So the term ‘BAME’ just doesn’t sit right with me. It never has. And with this article as a provocation, I feel like I might be discovering more specifically why.


BAME. It’s an acronym. Acronyms are words or names formed of as abbreviations for something. Usually a company or organisation have an acronym; like ACE (Arts Council England) or NASA (National Aeronautics and Space Administration). It’s a shortcut, but not a shortcut really, just lazy. Black and Asian people aren’t the same. Our experiences aren’t the same. Culturally, we are vastly different. This shortcut removes the complexity of Black and Asian people, cultures and experiences; placing us into a box of problems to be solved, boxes to be ticked, quotas to be met, documentation, filing, bureaucracy, paperwork. There is an immediate prompt to erase the narrative of those in this category as the very nature of referring to them all as ‘other’, diminishes the rich and differing experiences of integration and migration.


MINORITY. So minority means: 1. the smaller number or part. The opposite of minority is majority. Major as an adjective means more important, bigger, or more serious than others of the same type. Minor means having little importance, influence, or effect, especially when compared with other things of the same type. Now, I have to admit that, as a lover of stories, I am partial to the odd conspiracy theory and the nature of conspiracy theory is to question everything, not take it all as a given. So I am sitting here wondering how in the hell are policymakers able to call people like me – people who aren’t white and European, essentially – as ‘having little importance, influence, or effect, especially when compared with other things of the same type’. I mean, WOW! That’s some fucked up shit, right? That’s very fucked up. And we accept it. We don’t interrogate it like we should. We seem content with every small gesture given towards equality. But is this equality? We all see the job adverts inviting applications from BAME candidates. We all see the adverts asking for people who are of less importance, influence and effect, especially when compared to our white counterparts. And the truth is that we do have to work much harder and the assumption is that we aren’t as good. And why is that? There is power in words (and acronyms).


MINORITY ETHNIC. I really struggle to know what is meant by ‘Minority Ethnic’. Is this other ethic groups who are marginalised? Is this referring to Black and Asian people as Minority Ethnic? What do these people look like? What are their experiences? I need clarity. BAME completely erases other experiences. It doesn’t allow you to think of the Hispanic experience, the South American experience, the Native Amerindian, the Aborigine experience. Because none of the above are Black or Asian and minority ethnic is vague and allows for one to not regard such experiences when considering these terms. It seems that the term was adopted to appease the discontent that comes from the oppressed communities. It was BME (Black and Minority Ethnic), but then became BAME (Black and Asian Minority Ethnic). Now we all know that historically Black communities have been much more vocal and active about combating the oppression that we have experienced and so, of course, it makes sense for policymakers to appease the tensions that arise with positive discrimination.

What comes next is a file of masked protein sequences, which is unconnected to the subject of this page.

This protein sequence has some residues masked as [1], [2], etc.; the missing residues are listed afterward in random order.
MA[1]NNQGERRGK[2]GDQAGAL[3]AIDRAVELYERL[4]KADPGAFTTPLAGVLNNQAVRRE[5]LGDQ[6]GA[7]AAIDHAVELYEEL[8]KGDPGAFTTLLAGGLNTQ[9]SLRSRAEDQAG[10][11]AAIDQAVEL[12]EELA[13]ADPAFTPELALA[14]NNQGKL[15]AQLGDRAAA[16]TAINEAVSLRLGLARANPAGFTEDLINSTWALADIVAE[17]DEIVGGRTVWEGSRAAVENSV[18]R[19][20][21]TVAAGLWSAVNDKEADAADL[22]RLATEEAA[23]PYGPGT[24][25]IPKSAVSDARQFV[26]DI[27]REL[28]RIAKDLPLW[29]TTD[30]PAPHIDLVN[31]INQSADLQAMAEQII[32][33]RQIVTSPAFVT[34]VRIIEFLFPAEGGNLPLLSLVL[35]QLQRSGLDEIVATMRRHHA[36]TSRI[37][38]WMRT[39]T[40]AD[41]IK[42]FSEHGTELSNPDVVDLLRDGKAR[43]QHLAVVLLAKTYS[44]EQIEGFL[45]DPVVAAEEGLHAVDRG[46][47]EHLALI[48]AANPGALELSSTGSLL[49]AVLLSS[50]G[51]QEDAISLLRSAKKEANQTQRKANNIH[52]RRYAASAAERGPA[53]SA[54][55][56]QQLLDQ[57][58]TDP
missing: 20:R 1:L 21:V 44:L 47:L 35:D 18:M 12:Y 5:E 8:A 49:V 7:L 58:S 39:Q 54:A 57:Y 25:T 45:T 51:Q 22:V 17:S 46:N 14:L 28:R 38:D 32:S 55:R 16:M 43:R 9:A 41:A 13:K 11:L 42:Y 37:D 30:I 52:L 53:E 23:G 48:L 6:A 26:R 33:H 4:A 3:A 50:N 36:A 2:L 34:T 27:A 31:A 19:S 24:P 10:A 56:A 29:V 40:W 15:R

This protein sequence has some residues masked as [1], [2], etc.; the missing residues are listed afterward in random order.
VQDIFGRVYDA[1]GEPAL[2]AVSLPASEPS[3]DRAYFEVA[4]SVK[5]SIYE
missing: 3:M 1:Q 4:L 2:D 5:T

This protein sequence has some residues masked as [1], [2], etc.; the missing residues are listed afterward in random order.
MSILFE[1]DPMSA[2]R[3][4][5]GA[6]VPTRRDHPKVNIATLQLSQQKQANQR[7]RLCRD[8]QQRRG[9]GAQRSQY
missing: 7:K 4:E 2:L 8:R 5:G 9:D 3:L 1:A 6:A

It seems that four letters make the white experience easier; for the purpose of more fluid conversation. It means that we don’t actually have to have uncomfortable conversations addressing the complexity of difference. What a shame! What a waste of time! What a waste of human interaction if we are not to really truly understand the human experience. It shocks me more that in theatre – the world where language is sovereign, where the world’s greatest wordsmiths have roamed and delved into the depths of darkness to explore the human condition – we aren’t able to have conversations that make us feel uncomfortable. What’s the worst that might happen? Somebody gets a bit heated and passionate? Well, obviously. What else do you expect when they’ve been referred to as LESS THAN their whole lives? Those moments of discomfort cannot stop us from facing the societal shitstorm that we have inherited. We all have to work to find better ways to communicate about identity.”

Photo credit: Diversity Mark by ArtsWorkers on Flickr.

roy alexander weise is the 19th annual winner of the James Menzies-Kitchin Award and directed his critically acclaimed, sell out production of The Mountaintop by Katori Hall at the Young Vic. He is now Associate Director at the Harts Theatre Company, Lead Acting Tutor at Young & Talented School of Stage & Screen and an Associate Artist at Hightide Festival Theatre.